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SAES calls for drivers as fire season approaches

SAES calls for drivers as fire season approaches

SAES calls for drivers as fire season approaches

27 October 2021

Emergency Services and Disaster Management coordinator for the South Australia/Northern Territory Division, Major David Boughton, steering the push for more volunteer drivers for The Salvation Army State Emergency Services (SAES) trucks.

By Darryl Whitecross

With emergency services around the country preparing for the bushfire season, The Salvation Army in South Australia has called for more volunteer drivers to steer its fleet of heavy vehicles.

Major David Boughton, State Emergency Services and Disaster Management coordinator for the South Australia/Northern Territory Division, said it was essential to have about six or seven trained drivers on standby in the event of an emergency. At present, there were only three on the list.

“The catering trucks form the backbone of our operations,” David said. “They are our main piece of catering equipment. There is a chance we will never call them, but there is a chance we will.”

Drivers wanting to volunteer for The Salvation Army Emergency Services (SAES) would need to have a current and valid ‘medium rigid’ licence or have a regular driver’s licence that could be upgraded. The drivers would also need to be able to get to the SAES depot at Pooraka, north of Adelaide, quickly as the catering trucks were required to be on the road within two hours of an initial callout, and the job could be up to four hours away.

David said the SAES truck-driver training course takes one day, with the morning spent in a truck honing skills and the afternoon being assessed.

The SAES in South Australia has two trucks that are used as central command posts for the preparation and serving of food, drink, and other essential supplies for first responders and victims of emergencies. The trucks are fitted with ovens, fridges, freezers, deep fryers, barbecues, and preparation areas.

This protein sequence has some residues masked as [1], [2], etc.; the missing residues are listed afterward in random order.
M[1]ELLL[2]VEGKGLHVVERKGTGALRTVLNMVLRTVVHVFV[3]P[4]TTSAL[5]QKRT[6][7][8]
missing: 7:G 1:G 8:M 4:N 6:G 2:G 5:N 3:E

In the lead-up to each fire season, David said the SAES liaised with other emergency services to be appraised of any forecasts for hot spots and watch areas. While that was still to happen for this season, the SAES was beginning its planning.

David added that the SAES needed drivers throughout the year as other critical weather events and natural disasters could occur at any time, many without warning.

SAES truckOne of the SAES trucks that is taken out during an emergency in South Australia.

Great community service

Colin Drew, from Gawler Corps in Adelaide, said being a volunteer driver for the SAES was a great community service. “I love driving, so I am happy to be involved,” he said.

One of Colin’s first jobs as a volunteer driver was to take the catering truck four hours overnight from the depot to a major fire so breakfast could be served to fire crews the next morning. He has since driven the truck to attend “all the major fires” across the state that the Army had been asked to attend.

Colin said he enjoyed being involved with the Army’s relief and supporting the network of firefighters, paramedics, and police. “It’s eye-opening ... you get to see how everything fits together to keep people safe,” he said. “What I find with the firefighters is that they are very grateful to be fed [after] they’ve been fighting a fire for 8-12 hours.”

David said without truck drivers such as Colin, the SAES would not get its vehicles to and from critical incident frontlines.

Anyone interested in being a volunteer driver with the SAES in South Australia should email David at


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